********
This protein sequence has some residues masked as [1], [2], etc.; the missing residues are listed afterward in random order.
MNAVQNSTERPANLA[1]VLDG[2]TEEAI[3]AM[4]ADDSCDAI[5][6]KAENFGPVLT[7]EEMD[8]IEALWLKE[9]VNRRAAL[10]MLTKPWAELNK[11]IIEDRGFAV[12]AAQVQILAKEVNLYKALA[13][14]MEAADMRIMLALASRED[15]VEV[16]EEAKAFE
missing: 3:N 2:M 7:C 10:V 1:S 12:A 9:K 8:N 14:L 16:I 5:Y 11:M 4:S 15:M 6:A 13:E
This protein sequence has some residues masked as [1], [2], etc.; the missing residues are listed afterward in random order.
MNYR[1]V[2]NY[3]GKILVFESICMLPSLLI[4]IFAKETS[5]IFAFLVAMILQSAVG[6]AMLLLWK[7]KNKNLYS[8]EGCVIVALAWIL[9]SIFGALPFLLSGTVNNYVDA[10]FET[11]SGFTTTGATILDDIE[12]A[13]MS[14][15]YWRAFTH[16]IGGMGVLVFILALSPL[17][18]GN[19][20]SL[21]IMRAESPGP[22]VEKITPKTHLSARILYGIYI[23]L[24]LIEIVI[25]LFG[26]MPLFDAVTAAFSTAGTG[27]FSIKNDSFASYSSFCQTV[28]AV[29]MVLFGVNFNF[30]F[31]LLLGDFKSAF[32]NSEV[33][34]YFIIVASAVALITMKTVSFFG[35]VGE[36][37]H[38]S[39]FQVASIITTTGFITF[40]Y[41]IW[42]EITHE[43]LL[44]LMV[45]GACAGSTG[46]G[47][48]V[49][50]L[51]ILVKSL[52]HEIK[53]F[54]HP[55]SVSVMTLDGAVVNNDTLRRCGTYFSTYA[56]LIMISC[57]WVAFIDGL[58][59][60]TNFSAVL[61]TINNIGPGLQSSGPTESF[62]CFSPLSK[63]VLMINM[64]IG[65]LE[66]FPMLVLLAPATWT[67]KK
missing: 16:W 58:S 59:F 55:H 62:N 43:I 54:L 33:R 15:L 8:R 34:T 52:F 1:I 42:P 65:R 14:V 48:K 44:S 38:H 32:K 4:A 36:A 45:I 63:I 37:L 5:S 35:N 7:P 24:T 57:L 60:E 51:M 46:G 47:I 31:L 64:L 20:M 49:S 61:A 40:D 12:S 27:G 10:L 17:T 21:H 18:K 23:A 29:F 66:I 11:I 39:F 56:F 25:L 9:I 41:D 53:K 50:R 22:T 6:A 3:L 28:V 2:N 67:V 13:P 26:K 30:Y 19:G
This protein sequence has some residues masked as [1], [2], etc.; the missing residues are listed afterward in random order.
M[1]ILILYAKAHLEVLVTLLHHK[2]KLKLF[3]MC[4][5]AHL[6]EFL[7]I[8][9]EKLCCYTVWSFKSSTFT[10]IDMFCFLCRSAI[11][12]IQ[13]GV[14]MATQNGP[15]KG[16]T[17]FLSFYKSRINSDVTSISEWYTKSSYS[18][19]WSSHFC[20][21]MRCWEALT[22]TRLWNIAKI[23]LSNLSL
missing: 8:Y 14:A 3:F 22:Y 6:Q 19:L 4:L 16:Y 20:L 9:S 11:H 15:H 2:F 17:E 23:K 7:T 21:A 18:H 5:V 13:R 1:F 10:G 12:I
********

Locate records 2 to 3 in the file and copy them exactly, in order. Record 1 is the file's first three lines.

This protein sequence has some residues masked as [1], [2], etc.; the missing residues are listed afterward in random order.
MNYR[1]V[2]NY[3]GKILVFESICMLPSLLI[4]IFAKETS[5]IFAFLVAMILQSAVG[6]AMLLLWK[7]KNKNLYS[8]EGCVIVALAWIL[9]SIFGALPFLLSGTVNNYVDA[10]FET[11]SGFTTTGATILDDIE[12]A[13]MS[14][15]YWRAFTH[16]IGGMGVLVFILALSPL[17][18]GN[19][20]SL[21]IMRAESPGP[22]VEKITPKTHLSARILYGIYI[23]L[24]LIEIVI[25]LFG[26]MPLFDAVTAAFSTAGTG[27]FSIKNDSFASYSSFCQTV[28]AV[29]MVLFGVNFNF[30]F[31]LLLGDFKSAF[32]NSEV[33][34]YFIIVASAVALITMKTVSFFG[35]VGE[36][37]H[38]S[39]FQVASIITTTGFITF[40]Y[41]IW[42]EITHE[43]LL[44]LMV[45]GACAGSTG[46]G[47][48]V[49][50]L[51]ILVKSL[52]HEIK[53]F[54]HP[55]SVSVMTLDGAVVNNDTLRRCGTYFSTYA[56]LIMISC[57]WVAFIDGL[58][59][60]TNFSAVL[61]TINNIGPGLQSSGPTESF[62]CFSPLSK[63]VLMINM[64]IG[65]LE[66]FPMLVLLAPATWT[67]KK
missing: 16:W 58:S 59:F 55:H 62:N 43:I 54:L 33:R 15:L 8:R 34:T 52:F 1:I 42:P 65:R 14:V 48:K 44:S 38:H 32:K 4:A 36:A 45:I 63:I 37:L 5:S 35:N 7:P 24:T 57:L 60:E 51:M 46:G 47:I 31:L 64:L 20:M 49:S 61:A 40:D 12:S 27:G 10:L 17:T 21:H 18:K 23:A 29:F 66:I 11:I 39:F 56:F 25:L 9:I 41:D 53:K 50:R 22:T 6:A 3:L 28:V 2:N 67:V 13:P 26:K 30:Y 19:G
This protein sequence has some residues masked as [1], [2], etc.; the missing residues are listed afterward in random order.
M[1]ILILYAKAHLEVLVTLLHHK[2]KLKLF[3]MC[4][5]AHL[6]EFL[7]I[8][9]EKLCCYTVWSFKSSTFT[10]IDMFCFLCRSAI[11][12]IQ[13]GV[14]MATQNGP[15]KG[16]T[17]FLSFYKSRINSDVTSISEWYTKSSYS[18][19]WSSHFC[20][21]MRCWEALT[22]TRLWNIAKI[23]LSNLSL
missing: 8:Y 14:A 3:F 22:Y 6:Q 19:L 4:L 16:Y 20:L 9:S 11:H 15:H 2:F 17:E 23:K 7:T 21:A 18:H 5:V 13:R 1:F 10:G 12:I